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Regulatory flux blamed for canceled wind farm  

Credit:  By Thomas Content of the Journal Sentinel, www.jsonline.com 22 March 2011 ~~

Supporters of renewable energy say a We Energies wind farm now under construction might be the last big wind project built in the state in the near future after a Chicago developer canceled a big project near Green Bay.

We Energies is building the $367 million Glacier Hills Wind Park in Columbia County, northeast of Madison.

On Monday, Invenergy LLC canceled its plan to build a wind farm that would have had 100 turbines, 10 more than We Energies is building at Glacier Hills.

The Ledge Wind Energy Center project south of Green Bay would have generated 150 megawatts of electricity, but was the most controversial wind project proposed in the state, as local residents concerned about noise and shadow flicker from wind turbines mobilized in opposition to the project.

Residents in rural Brown County have been the most outspoken group in the state in support of Gov. Scott Walker’s property rights bill restricting wind farm development, and in opposition to rules developed last year by state energy regulators for where wind farms can be located.

Alissa Krinsky, an Invenergy spokeswoman, said the local opposition to the project wasn’t a factor in the company’s decision.

Instead, the company cited uncertainty in Wisconsin over the rules wind power companies must comply with to obtain project permits.

A legislative committee voted along party lines earlier this month to block a new statewide rule governing locations of wind farms from going into effect. The rule was developed by the state PSC in response to a directive from the state Legislature.

In a letter to the PSC, Invenergy said it could not justify further investments in the project “while substantial uncertainty persists regarding relevant project regulations.”

The company said it would work with industry and state leaders to forge a regulatory environment that’s more conducive to wind development and investment. “At the same time, we’ll increase our development efforts outside Wisconsin, in states that offer more regulatory certainty,” Invenergy said.

The company has also built natural gas-fired power plants in Wisconsin and the Forward Wind Energy Center near the Horicon Marsh three years ago. It has built wind projects in Canada and across the country, including Illinois, Texas and West Virginia.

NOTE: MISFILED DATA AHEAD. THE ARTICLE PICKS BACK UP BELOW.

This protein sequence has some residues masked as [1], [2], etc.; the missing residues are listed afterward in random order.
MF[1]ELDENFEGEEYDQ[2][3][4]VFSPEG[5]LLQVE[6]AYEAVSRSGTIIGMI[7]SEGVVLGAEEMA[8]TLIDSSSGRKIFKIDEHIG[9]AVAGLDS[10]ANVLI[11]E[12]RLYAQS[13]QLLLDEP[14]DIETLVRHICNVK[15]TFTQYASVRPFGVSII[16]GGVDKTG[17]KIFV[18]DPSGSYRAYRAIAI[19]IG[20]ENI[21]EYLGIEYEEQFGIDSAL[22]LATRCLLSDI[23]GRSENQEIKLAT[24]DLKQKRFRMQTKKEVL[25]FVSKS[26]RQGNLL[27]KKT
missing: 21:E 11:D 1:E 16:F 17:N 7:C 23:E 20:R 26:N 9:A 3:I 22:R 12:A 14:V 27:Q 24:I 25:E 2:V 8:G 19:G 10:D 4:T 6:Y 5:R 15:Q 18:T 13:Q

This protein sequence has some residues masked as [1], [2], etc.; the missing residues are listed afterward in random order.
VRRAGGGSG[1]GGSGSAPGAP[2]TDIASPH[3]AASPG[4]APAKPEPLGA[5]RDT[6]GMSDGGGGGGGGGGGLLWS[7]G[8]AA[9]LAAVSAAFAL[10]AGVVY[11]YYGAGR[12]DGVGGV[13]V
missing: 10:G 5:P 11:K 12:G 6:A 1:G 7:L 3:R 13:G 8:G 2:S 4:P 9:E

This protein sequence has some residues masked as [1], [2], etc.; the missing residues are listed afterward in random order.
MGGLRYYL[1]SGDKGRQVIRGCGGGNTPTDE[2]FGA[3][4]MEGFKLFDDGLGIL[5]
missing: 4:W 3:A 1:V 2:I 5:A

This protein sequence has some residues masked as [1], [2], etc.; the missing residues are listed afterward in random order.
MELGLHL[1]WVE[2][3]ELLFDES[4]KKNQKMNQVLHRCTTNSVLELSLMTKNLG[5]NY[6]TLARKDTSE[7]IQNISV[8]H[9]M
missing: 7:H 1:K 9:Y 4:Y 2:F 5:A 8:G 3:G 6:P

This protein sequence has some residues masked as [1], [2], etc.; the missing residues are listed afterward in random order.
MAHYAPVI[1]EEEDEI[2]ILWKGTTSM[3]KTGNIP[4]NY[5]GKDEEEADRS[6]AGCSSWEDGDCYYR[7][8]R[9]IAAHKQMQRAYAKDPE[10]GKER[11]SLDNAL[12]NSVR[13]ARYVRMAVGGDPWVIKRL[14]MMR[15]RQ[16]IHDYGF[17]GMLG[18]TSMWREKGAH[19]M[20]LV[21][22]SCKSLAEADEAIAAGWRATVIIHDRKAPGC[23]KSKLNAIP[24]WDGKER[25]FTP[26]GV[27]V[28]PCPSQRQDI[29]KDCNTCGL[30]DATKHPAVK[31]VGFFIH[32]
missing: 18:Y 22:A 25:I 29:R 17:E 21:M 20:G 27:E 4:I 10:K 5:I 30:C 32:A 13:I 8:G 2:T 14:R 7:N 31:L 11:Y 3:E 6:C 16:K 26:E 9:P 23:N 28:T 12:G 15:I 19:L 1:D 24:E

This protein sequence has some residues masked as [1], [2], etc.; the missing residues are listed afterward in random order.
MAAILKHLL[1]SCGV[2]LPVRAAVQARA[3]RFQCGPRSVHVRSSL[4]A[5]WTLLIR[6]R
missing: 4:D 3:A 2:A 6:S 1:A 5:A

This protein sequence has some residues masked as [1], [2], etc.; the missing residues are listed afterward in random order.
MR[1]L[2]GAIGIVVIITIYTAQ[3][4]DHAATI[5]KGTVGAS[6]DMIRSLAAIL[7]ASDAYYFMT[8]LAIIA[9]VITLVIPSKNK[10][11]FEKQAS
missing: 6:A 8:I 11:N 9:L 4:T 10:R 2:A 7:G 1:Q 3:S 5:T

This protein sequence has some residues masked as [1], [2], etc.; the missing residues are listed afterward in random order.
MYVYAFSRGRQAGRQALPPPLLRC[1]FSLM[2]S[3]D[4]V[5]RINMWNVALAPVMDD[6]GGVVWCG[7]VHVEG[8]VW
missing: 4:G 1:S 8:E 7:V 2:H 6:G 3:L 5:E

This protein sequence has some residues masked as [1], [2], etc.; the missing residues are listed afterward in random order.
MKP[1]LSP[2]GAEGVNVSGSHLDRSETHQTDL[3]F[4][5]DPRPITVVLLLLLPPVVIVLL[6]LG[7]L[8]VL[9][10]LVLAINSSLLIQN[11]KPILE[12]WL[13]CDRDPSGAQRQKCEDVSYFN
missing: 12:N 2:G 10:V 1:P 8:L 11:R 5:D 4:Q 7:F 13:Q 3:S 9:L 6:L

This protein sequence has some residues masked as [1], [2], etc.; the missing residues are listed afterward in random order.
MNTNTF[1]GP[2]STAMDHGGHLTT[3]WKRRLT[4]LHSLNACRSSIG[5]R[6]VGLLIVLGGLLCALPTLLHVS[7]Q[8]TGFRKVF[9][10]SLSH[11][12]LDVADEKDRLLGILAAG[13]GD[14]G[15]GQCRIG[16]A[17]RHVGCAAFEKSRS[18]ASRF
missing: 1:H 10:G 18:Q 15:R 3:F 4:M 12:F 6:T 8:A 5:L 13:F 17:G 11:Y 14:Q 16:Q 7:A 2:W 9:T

In Wisconsin, several smaller wind power developments are still expected to go forward this year, including a seven-turbine project also in southern Brown County.

That project received a building permit last week from the Glenmore Town Board, despite protests from wind power opponents.

Other projects expected to be built include small developments in Monroe and Calumet counties, said Michael Vickerman, executive director of the advocacy group Renew Wisconsin.

But large wind projects are expected to remain stalled as the Legislature and Walker administration shift away from the Doyle administration’s support for wind power development.

Vickerman projected that the Ledge Wind project would have provided $600,000 a year in payments to local communities and Brown County. The changing environment surrounding wind energy in Wisconsin is likely to affect companies beyond wind power developers.

At a recent energy conference in Milwaukee, Tom Boldt, chief executive of Boldt Construction, said his firm planned to remain active in wind power development in other states, as prospects for such projects appear to be diminishing in Wisconsin.

Boldt has built several large wind farms and is one of the state contractors hired by We Energies to work on the Glacier Hills development.

Uncertainty about the state’s wind power situation comes as the Legislature and Walker administration may consider bills to relax the state’s renewable electricity mandate.

Under state law passed with bipartisan support more than five years ago, 10% of Wisconsin’s electricity must come from renewable sources – including wind, solar and landfill gas-to-electricity projects – by 2015.

Source:  By Thomas Content of the Journal Sentinel, www.jsonline.com 22 March 2011

This article is the work of the source indicated. Any opinions expressed in it are not necessarily those of National Wind Watch.

The copyright of this article resides with the author or publisher indicated. As part of its noncommercial effort to present the environmental, social, scientific, and economic issues of large-scale wind power development to a global audience seeking such information, National Wind Watch endeavors to observe “fair use” as provided for in section 107 of U.S. Copyright Law and similar “fair dealing” provisions of the copyright laws of other nations. Send requests to excerpt, general inquiries, and comments via e-mail.

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